From Diary of the American Revolution, Vol II. Compiled by Frank Moore and published in 1859.
July 4.—The ladies of Trenton, in New Jersey, emulating the noble example of their patriotic sisters of Pennsylvania,1 and being desirous of manifesting their zeal in the glorious cause of American liberty, having assembled this day for the purpose of promoting a subscription for the relief and encouragement of those brave men in the Continental army, who, stimulated by example, and regardless of danger, have so repeatedly suffered, fought, and bled in the cause of virtue and their oppressed country; and taking into consideration the scattered situation of the well disposed through the State, who would wish to contribute to so laudable an undertaking, have, for the convenience of such, and the more effectually to carry their scheme into execution, unanimously appointed Mrs. Cox, Mrs. Dickinson, Mrs. Fur-man, and Miss Cadwallader a committee, whose duty it shall be immediately to open subscriptions, and to correspond with the ladies hereafter named, of the different counties throughout the State, requesting their aid and influence in the several districts. And in order the more expeditiously to carry their scheme into execution, the ladies now met have taken the liberty to solicit the interest of the following ladies, in promoting the said subscriptions, viz.: For the County of Hunterdon, Mrs. (Vice-President) Stevens, Mrs. (Judge) Smith, Mrs. (Charles) Coxe, Mrs. R. Stevens, Mrs. Hanna, Mrs. T. Lowrey, Mrs. J. Sexton, Mrs. B. Van Cleve, Mrs. (Colonel) Berry, Mrs. (Doctor) Burnet; County of Sussex, Mrs. (Counsellor) Ogden, Mrs. (Colonel) Thomson, Mrs. (Major) Hoops, Mrs. T. Anderson; County of Bergen, Mrs. (Colonel) Dey, Mrs. Fell, Mrs. Kuyper, Mrs. Erskine, Mrs. (Major) Dey; County of Morris, Mrs. (Counsellor) Condict, Mrs. (Parson) Jones, Mrs. (Colonel) Remsen, Mrs. Vanzant, Mrs. Carmichael, Mrs. (Colonel) Cook, Mrs. Faesch; County of Essex, Mrs. (Governor) Livingston, Mrs. C. Camp, Mrs. (Doctor) Burnet, Mrs. (Elisha) Boudinot, Mrs. Hornblower; County of Middlesex, Mrs. Neilson, Mrs. (Counsellor) Deare, Mrs. (George) Morgan, Mrs. (Colonel) Neilson, Mrs. Neilson, Mrs. (Daniel) Marsh; County of Monmouth, Mrs. (General) Forman, Mrs. (Colonel) Scudder, Mrs. Newell; Mrs. (Peter) Foreman, Mrs. (Jacob) Wickoff, Mrs. (Peter) Covenhoven; County of Burlington, Mrs. (Colonel) Cox, Mrs. (Counsellor) Tallman, Mrs. (Colonel) Borden, Mrs. (Secretary) Reed, Mrs. (Captain) Reed; County of Somerset, Lady Stirling, Mrs. (General) Morris, Mrs. (Colonel) Martin, Mrs. (Attorney-General) Pattison, Mrs. R. Stockton; County of Gloucester, Mrs. (Colonel) Clark, Mrs. (Colonel) Wescott, Mrs. (Colonel) Ellis, Mrs. (Colonel) Hugg, Mrs. Bloomfield; County of Salem, Mrs. (Colonel) Dick, Mrs. Mayhew, Mrs. Taggart; County of Cumberland, Mrs. (Counsellor) Buck, Mrs. Harris, Mrs. Elmer, Mrs. Bowen, Mrs. Fitman; County of Cape May, Mrs. (Counsellor) Hand, Mrs. Whilden, Mrs. Townsend, Mrs. Hildreth, whose well-known patriotism leaves no room to doubt of their best exertions in the promotion of an undertaking so humane and praiseworthy; and that they will be happy in forwarding the amount of their several collections, either with or without the names of the donors, which will be immediately transmitted by Mrs. (Moore) Furman, who is hereby appointed Treasuress, to be disposed of by the commander-in-chief, agreeable to the general plan.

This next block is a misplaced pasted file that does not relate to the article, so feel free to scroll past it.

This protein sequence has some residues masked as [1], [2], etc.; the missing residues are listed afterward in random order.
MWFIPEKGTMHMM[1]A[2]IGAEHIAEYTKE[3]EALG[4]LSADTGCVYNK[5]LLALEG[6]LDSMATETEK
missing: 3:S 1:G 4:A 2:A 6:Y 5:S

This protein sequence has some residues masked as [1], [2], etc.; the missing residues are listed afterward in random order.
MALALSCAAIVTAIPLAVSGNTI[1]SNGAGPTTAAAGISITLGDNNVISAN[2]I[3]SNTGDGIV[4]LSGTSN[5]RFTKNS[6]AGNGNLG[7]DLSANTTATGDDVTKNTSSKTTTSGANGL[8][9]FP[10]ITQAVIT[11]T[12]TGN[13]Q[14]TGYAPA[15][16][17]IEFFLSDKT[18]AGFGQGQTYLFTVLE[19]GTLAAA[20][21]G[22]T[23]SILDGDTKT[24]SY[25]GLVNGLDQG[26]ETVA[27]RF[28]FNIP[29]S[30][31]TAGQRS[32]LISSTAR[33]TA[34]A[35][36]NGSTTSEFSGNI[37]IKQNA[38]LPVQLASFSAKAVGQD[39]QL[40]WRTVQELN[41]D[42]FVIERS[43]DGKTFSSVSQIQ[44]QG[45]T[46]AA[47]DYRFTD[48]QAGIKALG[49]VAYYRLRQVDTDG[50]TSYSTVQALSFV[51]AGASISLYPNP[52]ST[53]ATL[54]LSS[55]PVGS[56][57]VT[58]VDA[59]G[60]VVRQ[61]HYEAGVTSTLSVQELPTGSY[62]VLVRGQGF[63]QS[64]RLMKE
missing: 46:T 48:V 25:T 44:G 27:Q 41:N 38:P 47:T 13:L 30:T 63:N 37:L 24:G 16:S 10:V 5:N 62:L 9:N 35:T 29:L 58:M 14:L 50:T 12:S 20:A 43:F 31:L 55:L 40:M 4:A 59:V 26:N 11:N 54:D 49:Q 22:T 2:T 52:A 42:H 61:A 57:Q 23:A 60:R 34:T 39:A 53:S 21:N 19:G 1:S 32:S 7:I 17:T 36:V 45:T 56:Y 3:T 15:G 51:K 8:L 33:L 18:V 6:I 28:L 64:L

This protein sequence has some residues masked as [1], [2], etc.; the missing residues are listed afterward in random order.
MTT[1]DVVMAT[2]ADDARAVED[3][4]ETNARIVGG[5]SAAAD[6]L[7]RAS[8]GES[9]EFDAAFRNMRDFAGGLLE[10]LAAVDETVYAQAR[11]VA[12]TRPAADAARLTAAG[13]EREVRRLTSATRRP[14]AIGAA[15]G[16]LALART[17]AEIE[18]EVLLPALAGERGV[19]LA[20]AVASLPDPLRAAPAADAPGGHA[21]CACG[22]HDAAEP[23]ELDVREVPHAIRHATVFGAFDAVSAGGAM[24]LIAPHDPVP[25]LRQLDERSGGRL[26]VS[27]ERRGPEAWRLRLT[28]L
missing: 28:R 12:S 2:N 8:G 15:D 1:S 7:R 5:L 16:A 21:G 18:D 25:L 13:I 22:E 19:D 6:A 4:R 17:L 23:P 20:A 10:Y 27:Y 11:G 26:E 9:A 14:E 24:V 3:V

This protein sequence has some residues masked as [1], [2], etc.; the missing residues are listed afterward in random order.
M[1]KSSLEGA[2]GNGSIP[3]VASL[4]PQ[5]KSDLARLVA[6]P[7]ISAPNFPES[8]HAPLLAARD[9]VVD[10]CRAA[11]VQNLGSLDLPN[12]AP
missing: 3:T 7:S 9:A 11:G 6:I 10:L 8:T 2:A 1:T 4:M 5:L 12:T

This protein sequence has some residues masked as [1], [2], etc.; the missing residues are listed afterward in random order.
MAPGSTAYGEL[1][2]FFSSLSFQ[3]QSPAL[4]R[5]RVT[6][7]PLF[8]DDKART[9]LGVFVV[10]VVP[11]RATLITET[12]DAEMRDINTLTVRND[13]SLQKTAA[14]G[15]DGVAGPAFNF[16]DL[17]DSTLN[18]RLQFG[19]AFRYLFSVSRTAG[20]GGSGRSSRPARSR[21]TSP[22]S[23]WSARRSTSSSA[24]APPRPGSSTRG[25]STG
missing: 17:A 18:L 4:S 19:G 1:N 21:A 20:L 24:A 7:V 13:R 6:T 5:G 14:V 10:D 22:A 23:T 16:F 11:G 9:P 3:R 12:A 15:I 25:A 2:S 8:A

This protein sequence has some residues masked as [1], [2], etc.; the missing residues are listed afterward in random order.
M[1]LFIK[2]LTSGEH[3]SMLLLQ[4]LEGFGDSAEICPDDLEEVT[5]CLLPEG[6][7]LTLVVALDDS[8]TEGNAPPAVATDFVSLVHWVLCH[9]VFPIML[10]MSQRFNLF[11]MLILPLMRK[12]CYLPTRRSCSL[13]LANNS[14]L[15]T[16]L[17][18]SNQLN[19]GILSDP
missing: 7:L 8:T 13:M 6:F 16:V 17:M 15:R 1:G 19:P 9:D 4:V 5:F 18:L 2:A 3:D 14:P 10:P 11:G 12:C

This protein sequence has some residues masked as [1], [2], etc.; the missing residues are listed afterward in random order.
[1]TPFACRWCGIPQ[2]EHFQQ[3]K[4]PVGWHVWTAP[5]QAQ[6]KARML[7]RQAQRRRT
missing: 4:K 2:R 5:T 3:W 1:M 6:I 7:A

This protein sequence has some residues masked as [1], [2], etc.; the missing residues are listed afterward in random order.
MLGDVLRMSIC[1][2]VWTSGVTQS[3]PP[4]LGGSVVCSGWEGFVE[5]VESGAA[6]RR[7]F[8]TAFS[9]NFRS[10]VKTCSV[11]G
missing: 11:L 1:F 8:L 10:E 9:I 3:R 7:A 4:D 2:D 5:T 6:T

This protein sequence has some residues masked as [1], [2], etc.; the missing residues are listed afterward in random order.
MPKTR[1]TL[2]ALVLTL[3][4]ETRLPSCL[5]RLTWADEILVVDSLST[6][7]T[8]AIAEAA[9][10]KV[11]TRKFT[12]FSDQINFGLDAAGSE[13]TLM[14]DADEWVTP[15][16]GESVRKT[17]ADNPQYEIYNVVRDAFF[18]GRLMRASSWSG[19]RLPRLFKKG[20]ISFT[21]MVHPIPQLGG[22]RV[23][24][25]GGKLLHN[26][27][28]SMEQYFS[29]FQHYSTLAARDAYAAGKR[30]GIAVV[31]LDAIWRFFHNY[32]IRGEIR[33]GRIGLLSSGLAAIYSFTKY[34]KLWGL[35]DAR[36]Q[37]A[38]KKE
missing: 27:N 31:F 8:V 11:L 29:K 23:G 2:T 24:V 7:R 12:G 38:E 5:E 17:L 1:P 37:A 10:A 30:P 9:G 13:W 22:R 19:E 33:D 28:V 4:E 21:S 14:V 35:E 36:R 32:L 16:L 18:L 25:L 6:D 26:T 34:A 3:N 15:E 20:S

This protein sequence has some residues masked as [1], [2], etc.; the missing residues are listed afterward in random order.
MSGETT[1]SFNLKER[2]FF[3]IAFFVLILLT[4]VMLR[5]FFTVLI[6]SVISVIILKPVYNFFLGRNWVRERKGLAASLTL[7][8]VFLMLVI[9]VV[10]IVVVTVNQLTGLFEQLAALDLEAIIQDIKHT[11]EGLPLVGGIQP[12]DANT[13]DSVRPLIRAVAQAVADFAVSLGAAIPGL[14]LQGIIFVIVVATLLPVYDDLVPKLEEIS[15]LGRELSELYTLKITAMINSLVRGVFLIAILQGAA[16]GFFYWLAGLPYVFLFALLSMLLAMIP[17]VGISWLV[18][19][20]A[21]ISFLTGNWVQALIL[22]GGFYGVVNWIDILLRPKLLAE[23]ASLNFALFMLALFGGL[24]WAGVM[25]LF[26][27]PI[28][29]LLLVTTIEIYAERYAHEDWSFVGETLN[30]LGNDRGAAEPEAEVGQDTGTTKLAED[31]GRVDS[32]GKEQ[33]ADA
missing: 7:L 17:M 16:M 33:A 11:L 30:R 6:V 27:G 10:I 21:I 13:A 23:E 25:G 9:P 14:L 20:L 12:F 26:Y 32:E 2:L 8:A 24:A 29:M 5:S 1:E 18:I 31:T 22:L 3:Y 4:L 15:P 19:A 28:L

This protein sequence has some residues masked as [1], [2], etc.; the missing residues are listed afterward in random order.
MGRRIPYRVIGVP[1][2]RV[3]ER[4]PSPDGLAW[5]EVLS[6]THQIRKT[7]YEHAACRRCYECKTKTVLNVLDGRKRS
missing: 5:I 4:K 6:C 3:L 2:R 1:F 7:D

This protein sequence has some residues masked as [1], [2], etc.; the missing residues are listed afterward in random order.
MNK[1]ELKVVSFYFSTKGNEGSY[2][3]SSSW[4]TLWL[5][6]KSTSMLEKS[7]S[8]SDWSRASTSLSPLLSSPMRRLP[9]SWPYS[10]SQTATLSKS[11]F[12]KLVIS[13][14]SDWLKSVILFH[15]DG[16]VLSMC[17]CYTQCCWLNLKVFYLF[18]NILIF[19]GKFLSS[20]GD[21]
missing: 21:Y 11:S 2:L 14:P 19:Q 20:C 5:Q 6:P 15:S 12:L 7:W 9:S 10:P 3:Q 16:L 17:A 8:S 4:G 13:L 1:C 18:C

As the ladies here would wish to expedite the good work as much as possible, they have appointed Miss Dagworthy of Trenton, their Secretary, who will receive and answer all letters that the ladies of the different counties may think proper to favor her with on the occasion, and to furnish them proper subscription papers as soon as possible.2
1 An officer, in a letter from the American camp, dated June 29, says:—”The patriotism of the women of Philadelphia is a subject of conversation with the army. Had I poetic genius, I would sit down and write an ode in praise of it. Burgoyne, who, on his first appointment to America, boasted that he would dance with the ladies and coax the men into submission, must now have a better understanding of the good sense and public spirit of our females, as he has already had of the fortitude and inflexible temper of our heroes. We do not suppose that these contributions can be any stable support to the campaign for any length of time; but, as it is a mark of respect to the army, it has given particular satisfaction, and it may be a great temporary service. Nothing has been more discouraging for some time past, than to believe that we were neglected, or almost lost from the remembrance of our fellow-citizens.”—Pennsylvania Packet, July 8.
2 Pennsylvania Packet, July 8.